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Published on : Dec 23, 2015

The growing prevalence of respiratory, cardiovascular, and reproductive conditions along with increase in nervous system disorders and various cancers worldwide has boosted the global G-protein coupled receptors (GPCRs) market. While the market has witnessed rising demand for improved GPCR assays, assay systems, and platforms for ADME toxicity studies and drug discovery, government efforts and partnerships among the key players have further propelled the market growth. Though the high cost associated with the maintenance of cell lines and costly equipment have restrained the overall market, development of technologically advanced GPCR assays will open new avenues for the market. One such recent development has been the creation of ‘fingerprints’ for major drug development targets.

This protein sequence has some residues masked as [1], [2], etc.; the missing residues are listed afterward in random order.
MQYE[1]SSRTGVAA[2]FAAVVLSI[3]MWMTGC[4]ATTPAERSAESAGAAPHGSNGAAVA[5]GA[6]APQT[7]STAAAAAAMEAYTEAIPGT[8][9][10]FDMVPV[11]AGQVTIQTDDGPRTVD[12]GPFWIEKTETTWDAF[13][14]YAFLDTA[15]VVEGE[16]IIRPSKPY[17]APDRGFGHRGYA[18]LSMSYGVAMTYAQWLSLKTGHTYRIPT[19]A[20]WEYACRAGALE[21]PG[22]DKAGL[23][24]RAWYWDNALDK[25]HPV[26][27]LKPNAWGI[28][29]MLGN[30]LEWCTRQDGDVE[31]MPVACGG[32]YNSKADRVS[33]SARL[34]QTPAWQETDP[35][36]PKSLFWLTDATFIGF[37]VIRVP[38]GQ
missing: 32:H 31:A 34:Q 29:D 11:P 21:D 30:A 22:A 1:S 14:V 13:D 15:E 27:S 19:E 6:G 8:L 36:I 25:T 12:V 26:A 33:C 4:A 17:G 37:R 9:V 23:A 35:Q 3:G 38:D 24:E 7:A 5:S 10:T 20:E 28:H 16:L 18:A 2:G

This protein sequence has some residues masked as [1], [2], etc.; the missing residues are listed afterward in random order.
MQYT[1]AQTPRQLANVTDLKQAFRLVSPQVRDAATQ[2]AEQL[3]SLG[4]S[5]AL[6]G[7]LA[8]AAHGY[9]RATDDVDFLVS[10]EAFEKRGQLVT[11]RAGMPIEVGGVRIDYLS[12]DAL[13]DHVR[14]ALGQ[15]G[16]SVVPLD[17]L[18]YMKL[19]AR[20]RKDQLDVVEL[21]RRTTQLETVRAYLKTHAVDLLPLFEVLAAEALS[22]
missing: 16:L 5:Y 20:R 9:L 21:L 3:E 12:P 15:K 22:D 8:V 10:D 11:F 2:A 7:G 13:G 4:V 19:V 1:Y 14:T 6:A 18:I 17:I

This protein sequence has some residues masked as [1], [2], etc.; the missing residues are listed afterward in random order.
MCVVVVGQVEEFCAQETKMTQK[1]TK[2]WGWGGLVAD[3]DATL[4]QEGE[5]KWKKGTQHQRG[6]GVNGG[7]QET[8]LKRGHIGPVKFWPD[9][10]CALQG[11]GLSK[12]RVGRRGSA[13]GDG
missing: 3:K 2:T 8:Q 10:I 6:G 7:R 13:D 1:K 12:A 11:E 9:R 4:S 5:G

Researchers at the Florida campus of Scripps Research Institute have developed detailed ‘fingerprints’ of a class of surface receptors that would be highly beneficial for drug development. The study focuses on the interactions of GPCRs with their signalling mediators- the G proteins. Presently, GPCRs account for around 40% of all prescription pharmaceuticals available in the market. They play a pivotal role across many physiological functions as they transmit signals from outside the cell to its interior. As an outside substance binds to a GPCR, G protein is activated inside the cell to exhibit a certain cellular response. 

The study has revealed that individual GPCRs engage with multiple G proteins with varying degrees. The study is aimed at 14 different types of G proteins at once. The human body has 16 different types of G proteins. According to Alan Smrcka, a prominent GPCR researcher, the findings suggest that GPCR fingerprinting approach can be implemented to predict the G protein coupling specificity of a GPCR in a native system.